The Lebanese pound currency has seen a slight improvement on Thursday with exchange rates of 10,450/10,550 pounds against the U.S. dollar on the black market, but a risk of further devaluation remains as financial meltdown and political deadlock bite.
The pound was traded yesterday at a rate hovering between 10,600 and 10,650 to the dollar.
Despite nationwide protests that took place in recent days to protest an alarming exchange rate of the U.S. dollar, the Lebanese authorities sat idly by instead of enforcing measures to address the situation and ordered the army to clear roadblocks.
The new slump in the pound, which had hit 10,000 LBP last week, broke a semi-stable margin of around 8,000/8,500 LBP against USD, prompting citizens to block roads with burning tires, venting their anger at the deteriorating living conditions.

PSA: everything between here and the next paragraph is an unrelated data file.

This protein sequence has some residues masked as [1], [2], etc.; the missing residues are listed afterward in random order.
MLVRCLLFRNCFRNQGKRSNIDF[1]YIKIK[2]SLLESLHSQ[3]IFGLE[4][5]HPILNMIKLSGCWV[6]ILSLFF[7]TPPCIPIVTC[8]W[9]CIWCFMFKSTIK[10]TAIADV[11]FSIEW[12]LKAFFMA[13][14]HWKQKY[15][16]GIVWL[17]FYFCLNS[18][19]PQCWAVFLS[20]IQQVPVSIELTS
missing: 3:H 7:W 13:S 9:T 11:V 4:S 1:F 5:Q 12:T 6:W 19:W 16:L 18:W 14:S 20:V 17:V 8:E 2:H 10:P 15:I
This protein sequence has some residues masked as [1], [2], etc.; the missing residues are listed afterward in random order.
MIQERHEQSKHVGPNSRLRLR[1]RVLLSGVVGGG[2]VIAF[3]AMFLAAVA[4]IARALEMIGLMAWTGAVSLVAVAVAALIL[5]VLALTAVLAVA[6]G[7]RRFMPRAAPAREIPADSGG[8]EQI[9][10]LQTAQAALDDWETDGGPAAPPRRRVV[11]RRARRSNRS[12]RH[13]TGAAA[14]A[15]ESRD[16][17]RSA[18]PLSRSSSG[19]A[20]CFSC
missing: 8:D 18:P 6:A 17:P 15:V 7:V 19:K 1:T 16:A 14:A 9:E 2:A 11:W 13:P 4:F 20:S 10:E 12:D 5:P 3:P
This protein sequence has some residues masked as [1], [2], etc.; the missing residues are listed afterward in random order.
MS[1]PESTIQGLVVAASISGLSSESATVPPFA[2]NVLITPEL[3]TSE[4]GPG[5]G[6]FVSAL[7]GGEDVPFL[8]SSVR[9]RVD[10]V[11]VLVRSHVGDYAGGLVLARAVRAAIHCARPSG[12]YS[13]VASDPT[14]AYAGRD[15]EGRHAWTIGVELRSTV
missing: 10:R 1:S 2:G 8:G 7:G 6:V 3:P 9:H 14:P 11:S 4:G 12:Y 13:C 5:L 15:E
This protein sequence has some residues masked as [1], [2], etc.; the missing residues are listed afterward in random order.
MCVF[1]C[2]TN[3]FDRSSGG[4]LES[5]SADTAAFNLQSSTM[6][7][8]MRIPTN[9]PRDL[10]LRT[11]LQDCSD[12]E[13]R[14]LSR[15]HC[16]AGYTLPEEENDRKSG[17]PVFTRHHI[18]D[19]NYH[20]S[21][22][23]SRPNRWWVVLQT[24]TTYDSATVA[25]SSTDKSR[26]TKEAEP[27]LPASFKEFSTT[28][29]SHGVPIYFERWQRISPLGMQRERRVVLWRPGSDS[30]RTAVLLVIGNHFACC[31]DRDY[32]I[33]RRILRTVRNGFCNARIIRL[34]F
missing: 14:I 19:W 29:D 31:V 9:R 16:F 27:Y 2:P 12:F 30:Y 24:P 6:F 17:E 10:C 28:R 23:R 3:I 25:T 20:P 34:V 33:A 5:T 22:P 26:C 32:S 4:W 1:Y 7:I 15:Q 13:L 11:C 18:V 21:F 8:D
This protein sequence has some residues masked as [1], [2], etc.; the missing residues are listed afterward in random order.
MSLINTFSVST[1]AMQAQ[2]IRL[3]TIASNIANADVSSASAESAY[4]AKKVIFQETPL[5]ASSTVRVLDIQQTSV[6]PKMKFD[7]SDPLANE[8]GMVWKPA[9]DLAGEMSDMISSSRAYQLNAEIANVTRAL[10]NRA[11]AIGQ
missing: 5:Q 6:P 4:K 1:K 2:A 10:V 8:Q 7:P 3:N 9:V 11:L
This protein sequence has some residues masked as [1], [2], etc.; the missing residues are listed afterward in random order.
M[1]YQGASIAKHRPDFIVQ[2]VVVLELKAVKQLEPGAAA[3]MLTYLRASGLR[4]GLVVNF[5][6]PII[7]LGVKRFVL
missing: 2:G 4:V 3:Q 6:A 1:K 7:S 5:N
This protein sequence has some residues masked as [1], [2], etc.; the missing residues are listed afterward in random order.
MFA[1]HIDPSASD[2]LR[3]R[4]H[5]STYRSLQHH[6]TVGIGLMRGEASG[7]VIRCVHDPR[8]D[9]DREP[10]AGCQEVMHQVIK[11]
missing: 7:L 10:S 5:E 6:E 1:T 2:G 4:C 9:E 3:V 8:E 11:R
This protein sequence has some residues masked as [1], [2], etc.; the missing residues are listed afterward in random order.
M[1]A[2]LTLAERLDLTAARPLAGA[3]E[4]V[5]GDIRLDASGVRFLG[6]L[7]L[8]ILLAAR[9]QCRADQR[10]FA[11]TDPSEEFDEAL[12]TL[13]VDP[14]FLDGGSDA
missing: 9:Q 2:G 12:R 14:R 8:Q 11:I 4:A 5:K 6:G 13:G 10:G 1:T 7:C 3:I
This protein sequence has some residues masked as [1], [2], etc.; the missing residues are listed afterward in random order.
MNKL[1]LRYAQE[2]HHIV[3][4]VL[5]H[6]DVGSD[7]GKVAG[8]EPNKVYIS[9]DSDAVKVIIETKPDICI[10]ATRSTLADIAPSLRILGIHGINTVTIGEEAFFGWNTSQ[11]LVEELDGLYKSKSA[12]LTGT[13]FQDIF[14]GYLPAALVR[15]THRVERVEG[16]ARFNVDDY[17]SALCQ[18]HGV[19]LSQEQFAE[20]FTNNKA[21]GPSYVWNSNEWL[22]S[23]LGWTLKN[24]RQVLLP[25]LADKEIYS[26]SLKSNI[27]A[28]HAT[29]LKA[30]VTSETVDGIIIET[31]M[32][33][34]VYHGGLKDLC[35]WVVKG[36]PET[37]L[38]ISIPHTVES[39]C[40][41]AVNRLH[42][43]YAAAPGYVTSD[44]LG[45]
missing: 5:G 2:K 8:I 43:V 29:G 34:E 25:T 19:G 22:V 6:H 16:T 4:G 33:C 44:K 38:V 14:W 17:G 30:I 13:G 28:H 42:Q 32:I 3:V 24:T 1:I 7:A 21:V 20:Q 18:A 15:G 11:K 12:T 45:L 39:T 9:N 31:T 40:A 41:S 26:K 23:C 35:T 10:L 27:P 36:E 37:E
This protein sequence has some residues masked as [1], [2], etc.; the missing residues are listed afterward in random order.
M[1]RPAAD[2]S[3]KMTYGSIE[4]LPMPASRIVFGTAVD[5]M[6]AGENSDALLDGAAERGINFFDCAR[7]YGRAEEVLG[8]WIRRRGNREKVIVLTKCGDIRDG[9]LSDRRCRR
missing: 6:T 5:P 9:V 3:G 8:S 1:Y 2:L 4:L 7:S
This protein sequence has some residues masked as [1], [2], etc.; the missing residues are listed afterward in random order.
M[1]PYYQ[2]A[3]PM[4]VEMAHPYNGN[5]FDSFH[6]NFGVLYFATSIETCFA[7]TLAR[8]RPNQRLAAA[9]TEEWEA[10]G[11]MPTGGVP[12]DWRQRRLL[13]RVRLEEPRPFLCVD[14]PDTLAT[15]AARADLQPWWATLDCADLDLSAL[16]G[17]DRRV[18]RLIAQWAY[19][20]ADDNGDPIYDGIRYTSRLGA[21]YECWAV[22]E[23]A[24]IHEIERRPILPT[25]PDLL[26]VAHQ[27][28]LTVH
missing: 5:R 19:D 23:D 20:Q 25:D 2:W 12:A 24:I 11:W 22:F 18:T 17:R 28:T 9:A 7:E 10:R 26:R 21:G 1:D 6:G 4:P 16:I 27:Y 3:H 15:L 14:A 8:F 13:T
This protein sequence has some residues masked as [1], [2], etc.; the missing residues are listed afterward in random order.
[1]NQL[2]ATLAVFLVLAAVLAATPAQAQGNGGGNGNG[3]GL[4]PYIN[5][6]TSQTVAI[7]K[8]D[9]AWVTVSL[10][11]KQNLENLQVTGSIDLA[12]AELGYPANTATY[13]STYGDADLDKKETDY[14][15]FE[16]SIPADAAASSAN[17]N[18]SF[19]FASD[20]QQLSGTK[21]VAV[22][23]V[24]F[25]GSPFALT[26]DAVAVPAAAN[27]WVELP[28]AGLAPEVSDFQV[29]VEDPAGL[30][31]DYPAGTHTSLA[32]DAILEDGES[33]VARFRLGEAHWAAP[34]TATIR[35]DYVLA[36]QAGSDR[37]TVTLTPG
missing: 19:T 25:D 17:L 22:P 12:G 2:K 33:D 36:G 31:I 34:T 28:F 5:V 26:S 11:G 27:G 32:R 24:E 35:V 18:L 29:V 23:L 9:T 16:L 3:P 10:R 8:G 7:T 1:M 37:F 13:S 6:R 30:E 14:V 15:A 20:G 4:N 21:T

The pound remains pegged to the dollar at 1,507.5, but that rate fixed by the central bank remains available only for imports of wheat, medicine and fuel.
As a liquidity crunch erodes the currency’s value, Lebanese banks had raised the exchange rate from 1,507.5 to 3,850 pounds per dollar for withdrawals from U.S. dollar accounts.
The collapse of the Lebanese pound has slashed about 85% of its value in a country relying heavily on imports.